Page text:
Coffee. Espresso, latte, Starbucks, American, whatever, as long as it has caffeine. Some people can’t live without it–you know who you are, drinking entire pots every day, lining up and growling in line at the local coffee joints, itching to get your hands on a cup. Others have it occasionally, only after lunch say, a delicate espresso, pinky extended. Some people drink it occasionally, or not at all, but we’re all familiar with its effects. You light up, energy flows through you, you can become almost manic (full disclosure: I’m writing while under the influence of caffeine right now, a shot of espresso dumped unceremoniously in my Shakeology smoothie). Depending on your tolerance you might get energized for an hour or two, or not even register the jolt, but everybody knows how powerful a kick of caffeine can be. But what if we try to combine that boost of energy with a workout? Harness that energy so that we workout harder, longer, faster? Is that a good idea? What would the effect be on our system?
First of all, let’s get something straight. This blog post does not and is not meant to address extreme loads of caffeine intake. When we speak of drinking coffee before a workout, we’re talking about a regular cup. We’re not talking about drinking the whole pot. Doing so can lead to health problems, from spiking your body’s insulin levels, causing you to become insulin resistant and then hampering your ability to manage your glucose levels, all bad things which start shoving you in the direction of Type II diabetes. So no, don’t drink the whole pot. More is not better.
Now, what can caffeine do for you other than ‘give you more energy’? The best part is that it has been shown to increase lipolysis (fat mobilization) and fat oxidation (fat burning). This effect is more pronounced on lean folk, due perhaps to their increased sensitivity to fat stimulation. This means that if you combine coffee with a diet or exercise (or both!) you get a fat burning effect.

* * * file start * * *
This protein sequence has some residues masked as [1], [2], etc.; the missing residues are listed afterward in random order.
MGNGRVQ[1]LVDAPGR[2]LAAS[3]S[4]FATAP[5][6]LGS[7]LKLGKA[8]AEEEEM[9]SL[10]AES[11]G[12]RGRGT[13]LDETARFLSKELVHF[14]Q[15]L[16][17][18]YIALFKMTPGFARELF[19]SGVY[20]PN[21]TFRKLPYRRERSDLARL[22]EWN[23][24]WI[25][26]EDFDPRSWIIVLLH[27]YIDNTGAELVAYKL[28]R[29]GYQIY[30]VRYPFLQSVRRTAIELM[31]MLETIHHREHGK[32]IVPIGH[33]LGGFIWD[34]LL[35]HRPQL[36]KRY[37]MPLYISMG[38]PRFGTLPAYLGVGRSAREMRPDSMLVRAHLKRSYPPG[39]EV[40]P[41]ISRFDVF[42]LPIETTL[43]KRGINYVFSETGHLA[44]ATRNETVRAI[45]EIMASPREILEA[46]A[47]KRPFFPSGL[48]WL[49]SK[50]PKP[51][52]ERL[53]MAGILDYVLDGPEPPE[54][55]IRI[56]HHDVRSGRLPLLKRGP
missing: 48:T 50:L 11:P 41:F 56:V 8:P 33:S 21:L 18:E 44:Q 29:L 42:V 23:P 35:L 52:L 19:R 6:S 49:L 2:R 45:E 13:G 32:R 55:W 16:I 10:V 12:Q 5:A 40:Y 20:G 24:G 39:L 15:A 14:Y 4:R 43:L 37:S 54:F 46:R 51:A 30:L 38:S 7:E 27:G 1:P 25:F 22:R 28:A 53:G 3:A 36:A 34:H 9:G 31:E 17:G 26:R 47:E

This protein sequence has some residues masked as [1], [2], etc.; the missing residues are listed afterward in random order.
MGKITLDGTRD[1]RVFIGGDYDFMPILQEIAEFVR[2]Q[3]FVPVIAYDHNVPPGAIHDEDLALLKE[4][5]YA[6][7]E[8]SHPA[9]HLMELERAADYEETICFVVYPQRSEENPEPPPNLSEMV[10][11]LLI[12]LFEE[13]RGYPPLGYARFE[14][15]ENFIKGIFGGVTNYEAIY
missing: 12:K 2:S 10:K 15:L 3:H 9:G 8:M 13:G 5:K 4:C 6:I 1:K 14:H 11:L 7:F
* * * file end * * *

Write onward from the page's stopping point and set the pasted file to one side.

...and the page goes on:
Coffee has also been shown to increase energy expenditure. Rats given 2-20mg/kg increased their spontaneous activity (known as NEAT in humans–Non-Exercise Activity Thermogenesis) and can generate a sizable amount of energy burning. Basically, they got hyper, ran around, and burnt calories.
Finally, it’s simply well known that caffeine can help increase your workout performance. Drinking coffee before a workout can decreases your fatigue levels (there’s that energy burst), causes more fat to be burned (hello lipolysis!), and in general allow you to workout harder. And if you’re working out first thing in the morning, the benefit can be enormous, in that it can help you jump out of that sluggish waking up state right into attack mode.
So should you take a shot of espresso before a workout? I think the answer quite clearly points to: YES. Now, whether this works for you will depend on your personal philosophy on coffee, whether you like the taste, whether you’re already diabetic, etc. It can help mobilize fat for burning, can increase energy, can delay fatigue, and help you burn more calories. Again, this is in moderate doses; high or extremely high doses have been shown to mess with your insulin and glucose management systems, so please, practice moderation. Also, take that stuff straight. If you dump a load of sugar and cream in there, you’re not doing yourself any favors.